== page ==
Medical Cannabis helps, but stigma remains
THUNDER BAY—Medical cannabis is proven to help with a wide range of debilitating symptoms, but there’s still a stigma attached, despite legalization.
“People are still in the olden days, thinking it’s a bad drug. I was brought up that way,” explained Brenda, 62, who has been using medical cannabis for pain relief from severe arthritis.
She started taking medical marijuana three years ago, a move which she said enabled her to get off some of the drugs she had been using. “Those drugs were hard on my liver and stomach,” she said. “Medical cannabis helps me live.”
She grows the strain recommended by the Rainy River Cannabis Collective (RRCC) medical practitioner for her particular symptoms, and now makes her own edibles. “I can make over 100 gummies in about half an hour.”
Fred, a professional in his 30s, also remarked on the stigma. “I have a good job, I work out every day, and I try to change opinion. People flat out reject it as medicine,” he said. Fred, who didn’t use or like cannabis in his youth, now uses it to control anxiety and help with his insomnia. “I was on six different meds. They affected my memory, my reflexes. Some were really bad.”
Desperate for an alternative to medications he would otherwise have to take for the rest of his life, Fred contacted the now-1800-member Rainy River Cannabis Collective when it opened on January 2017 in his hometown of Fort Frances, where the medical practitioner on staff examined his records and prescribed the type of cannabis that would work for him. He now uses only medical cannabis.
“When I got into cannabis therapy with Rainy River, they were all really involved with my treatment. It was like walking into “Cheers.” I felt accepted and welcomed. The doctor recommended a couple of [cannabis] strains that really help me. A heavy indica helps me sleep at night,” he said.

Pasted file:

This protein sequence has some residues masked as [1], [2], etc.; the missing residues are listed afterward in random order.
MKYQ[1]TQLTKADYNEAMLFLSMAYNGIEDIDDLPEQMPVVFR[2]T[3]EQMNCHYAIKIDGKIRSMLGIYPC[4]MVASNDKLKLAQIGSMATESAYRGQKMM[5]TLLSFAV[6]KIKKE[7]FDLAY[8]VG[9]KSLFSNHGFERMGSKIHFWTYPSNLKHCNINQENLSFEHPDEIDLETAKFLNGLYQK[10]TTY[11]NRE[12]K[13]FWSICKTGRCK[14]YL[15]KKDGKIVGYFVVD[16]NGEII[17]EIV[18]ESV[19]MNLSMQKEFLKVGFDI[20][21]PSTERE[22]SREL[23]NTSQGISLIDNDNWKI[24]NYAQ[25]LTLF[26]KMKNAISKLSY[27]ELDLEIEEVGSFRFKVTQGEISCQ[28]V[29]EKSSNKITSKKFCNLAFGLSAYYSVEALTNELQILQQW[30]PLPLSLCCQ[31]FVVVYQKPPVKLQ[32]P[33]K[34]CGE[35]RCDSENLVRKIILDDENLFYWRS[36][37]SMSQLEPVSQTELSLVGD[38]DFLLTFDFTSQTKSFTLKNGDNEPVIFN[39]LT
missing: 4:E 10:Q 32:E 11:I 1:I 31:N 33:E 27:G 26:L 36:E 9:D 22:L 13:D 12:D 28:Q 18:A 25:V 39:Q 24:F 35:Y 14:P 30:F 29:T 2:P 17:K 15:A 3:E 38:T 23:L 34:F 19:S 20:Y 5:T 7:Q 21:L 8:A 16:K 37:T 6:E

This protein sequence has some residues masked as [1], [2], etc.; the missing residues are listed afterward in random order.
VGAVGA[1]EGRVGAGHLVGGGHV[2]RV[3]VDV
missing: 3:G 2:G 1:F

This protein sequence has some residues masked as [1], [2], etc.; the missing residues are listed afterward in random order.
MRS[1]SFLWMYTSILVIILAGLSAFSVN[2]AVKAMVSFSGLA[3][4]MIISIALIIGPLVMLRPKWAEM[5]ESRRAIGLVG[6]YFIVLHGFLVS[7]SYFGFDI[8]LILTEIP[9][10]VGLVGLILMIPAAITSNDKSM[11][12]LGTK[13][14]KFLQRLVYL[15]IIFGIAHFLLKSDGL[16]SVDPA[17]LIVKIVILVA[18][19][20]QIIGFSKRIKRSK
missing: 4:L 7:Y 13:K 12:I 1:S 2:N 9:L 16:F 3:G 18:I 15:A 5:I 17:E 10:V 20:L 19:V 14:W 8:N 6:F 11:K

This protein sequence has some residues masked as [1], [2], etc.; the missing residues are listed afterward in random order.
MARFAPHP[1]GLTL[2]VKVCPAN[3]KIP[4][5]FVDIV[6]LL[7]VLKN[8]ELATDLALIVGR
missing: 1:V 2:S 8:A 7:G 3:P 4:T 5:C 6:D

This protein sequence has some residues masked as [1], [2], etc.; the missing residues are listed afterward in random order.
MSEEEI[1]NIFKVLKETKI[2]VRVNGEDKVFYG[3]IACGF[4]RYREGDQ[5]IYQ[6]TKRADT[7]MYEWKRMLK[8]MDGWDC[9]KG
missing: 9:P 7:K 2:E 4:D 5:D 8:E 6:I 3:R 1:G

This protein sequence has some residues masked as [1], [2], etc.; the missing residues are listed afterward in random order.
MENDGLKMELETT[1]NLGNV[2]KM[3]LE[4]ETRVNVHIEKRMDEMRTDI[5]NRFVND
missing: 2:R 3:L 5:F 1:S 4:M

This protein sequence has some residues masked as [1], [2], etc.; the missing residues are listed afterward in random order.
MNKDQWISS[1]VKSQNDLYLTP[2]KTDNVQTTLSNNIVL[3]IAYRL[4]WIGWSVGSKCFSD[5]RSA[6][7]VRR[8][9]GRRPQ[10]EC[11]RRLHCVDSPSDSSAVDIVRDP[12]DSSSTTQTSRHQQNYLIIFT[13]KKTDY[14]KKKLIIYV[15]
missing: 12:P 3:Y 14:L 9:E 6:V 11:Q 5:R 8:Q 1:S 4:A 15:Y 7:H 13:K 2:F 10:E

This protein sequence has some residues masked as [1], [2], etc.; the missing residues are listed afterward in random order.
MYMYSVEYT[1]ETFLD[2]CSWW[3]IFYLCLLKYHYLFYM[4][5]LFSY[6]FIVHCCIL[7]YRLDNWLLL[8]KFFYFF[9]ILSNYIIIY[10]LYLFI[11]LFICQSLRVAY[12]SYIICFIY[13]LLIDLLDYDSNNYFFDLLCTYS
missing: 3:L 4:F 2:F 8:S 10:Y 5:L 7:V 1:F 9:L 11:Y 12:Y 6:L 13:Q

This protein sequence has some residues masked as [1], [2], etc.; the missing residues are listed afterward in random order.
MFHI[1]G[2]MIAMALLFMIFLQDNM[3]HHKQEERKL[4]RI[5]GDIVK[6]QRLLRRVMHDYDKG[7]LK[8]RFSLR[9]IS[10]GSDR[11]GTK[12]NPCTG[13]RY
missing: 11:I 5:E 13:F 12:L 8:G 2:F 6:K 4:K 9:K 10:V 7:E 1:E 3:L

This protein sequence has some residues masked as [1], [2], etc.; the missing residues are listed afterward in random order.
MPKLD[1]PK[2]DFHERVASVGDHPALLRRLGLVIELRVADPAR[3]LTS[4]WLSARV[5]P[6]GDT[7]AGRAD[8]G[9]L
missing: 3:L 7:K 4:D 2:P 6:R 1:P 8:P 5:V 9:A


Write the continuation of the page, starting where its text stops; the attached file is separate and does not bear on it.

“I’m one of those nerds, if I’m going to put something in my body, I’m going to learn a lot about it,” said Fred, who not only grows his own product but also makes his own oil. He noted that “I’d never grown anything in my entire life, and at first, I was texting Brad once a week.” Brad Olson, RRCC’s grow expert, offers grow tips and support to all RRCC clients.
Charles, a Kenora science professional in his 40s now on disability due to malignant diverticulitis, a rare and deadly disease, blames the stigma around medical cannabis on “old knowledge and ignorance.
“I was dying when they took out a section of my bowel, and I herniated everywhere. My insides are basically held together with surgical mesh.” After one of his surgeries, Charles went into shock for a day and a half, which triggered fibromyalgia, another debilitating condition. He’s on a regimen of medication, but medical cannabis has helped him get rid of five of his meds, and because he grows his own medicine, he’s paying a lot less at the pharmacy. One of his favourite ways to take his medicine? “I throw fresh frozen bud into a smoothie.”
Betty, another Rainy River client, swears by juicing. “I have chronic pain and am permanently disabled. My doc had me on about a million drugs.” After a medical consultation with Rainy River, Betty started using cannabis. “The RRCC doc recommended juicing. I would never have thought of it. I put in the whole plant—sticks, leaves, everything—so I get the medical effects but not the high. I’m now down to two of the drugs plus cannabis and my muscle spasms are almost gone. The [RRCC] clinic walked me through the whole process, and it changed my life, even helping a lot mentally. Before, pain always dominated my thoughts.”
Although medical cannabis is credited with helping to lift the mental “fog” and reduce adverse effects caused by many pharmaceutical medications, including antidepressants, anti-psychotics, opioids, and benzodiazepines, and relieving a multitude of symptoms like hypertension, dyslipidemia and hypoglycemia, chronic fatigue, anxiety, depression, weight gain and psychosomatic pain associated with various health conditions, Rainy River Cannabis Collective owner Angela Olson said that 40% of RRCC clients grow and take medical cannabis for sleep issues. “Cancer, pain, sleep and anxiety are the big four, with insomnia the main one,” said Olson, who, along with her husband, Brad, started the business after finding that cannabis helped alleviate their own health symptoms.
Rainy River Cannabis Collective, celebrating its 3rdanniversary this month, is now based in Thunder Bay, where it offers medical consultations and prescriptions via telemedicine along with growing tips and supplies and help with all the paperwork associated with Health Canada regulations for patients growing their own cannabis medicine.
Client names have been changed to protect privacy.